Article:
Complete denture impression techniques: a Review
Code of practice is dangerous and ever-changing in today’s world. Relating this to complete denture impression technique, we have been provided with a set of philosophies - “no pressure, minimal pressure, definite pressure and selective pressure”. The objectives and principles of impression-making have been clearly defined. Do you think any philosophy can satisfy any operator to work on these principles and achieve these objectives? These philosophies take into consideration only the tissue part and not the complete basal seat, which comprises the periphery, the tissues and the bone structure.
Under such circumstances, should we consider a code of practice dangerous or should we develop an evidence-based approach having a scientific background following certain principles, providing the flexibility to adapt to clinical procedures and to normal biological variations in patients rather than the rigidity imposed by strict laws?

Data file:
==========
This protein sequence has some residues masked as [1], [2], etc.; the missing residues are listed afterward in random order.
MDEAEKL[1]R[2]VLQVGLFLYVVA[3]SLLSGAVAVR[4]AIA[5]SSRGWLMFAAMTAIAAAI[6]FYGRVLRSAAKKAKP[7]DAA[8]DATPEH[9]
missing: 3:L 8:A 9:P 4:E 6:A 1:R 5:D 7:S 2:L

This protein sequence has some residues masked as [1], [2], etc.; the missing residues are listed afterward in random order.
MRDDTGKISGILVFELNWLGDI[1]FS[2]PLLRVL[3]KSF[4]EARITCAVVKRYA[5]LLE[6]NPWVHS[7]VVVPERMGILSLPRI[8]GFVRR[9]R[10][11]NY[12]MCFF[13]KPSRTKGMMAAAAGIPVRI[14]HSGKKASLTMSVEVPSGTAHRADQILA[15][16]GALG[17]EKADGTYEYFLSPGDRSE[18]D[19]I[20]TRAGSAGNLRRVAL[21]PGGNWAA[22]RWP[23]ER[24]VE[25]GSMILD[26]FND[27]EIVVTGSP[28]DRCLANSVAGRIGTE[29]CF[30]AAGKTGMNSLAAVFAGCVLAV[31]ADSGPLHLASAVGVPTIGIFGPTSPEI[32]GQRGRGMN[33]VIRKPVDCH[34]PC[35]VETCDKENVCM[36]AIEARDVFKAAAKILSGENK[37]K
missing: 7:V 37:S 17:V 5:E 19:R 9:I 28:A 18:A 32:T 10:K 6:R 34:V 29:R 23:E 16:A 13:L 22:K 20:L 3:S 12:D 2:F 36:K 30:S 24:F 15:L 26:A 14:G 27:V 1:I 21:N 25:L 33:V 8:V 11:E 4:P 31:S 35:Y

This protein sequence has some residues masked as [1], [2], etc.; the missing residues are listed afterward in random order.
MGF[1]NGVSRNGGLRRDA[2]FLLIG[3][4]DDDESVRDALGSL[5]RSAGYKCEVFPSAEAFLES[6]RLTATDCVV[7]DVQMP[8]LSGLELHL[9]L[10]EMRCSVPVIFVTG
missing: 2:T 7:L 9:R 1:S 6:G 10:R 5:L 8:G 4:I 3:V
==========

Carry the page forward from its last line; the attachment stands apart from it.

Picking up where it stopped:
Abilities of individual operators have led them to devise impression procedures which are particularly good in their own hands, but which others may be unable to handle successfully. Impression techniques seem to be based upon various philosophies and personal preferences and our heads often whirl in an effort to choose between the alternatives. Nobody is satisfied with any one particular method or philosophy.
A multitude of concepts have been presented over the years with various considerations in mind. The following article is an attempt to focus our attention on theories presented in relation to one particular criterion i.e. pressure applied while making impression. Ideas presented over the years in relation to pressure applied: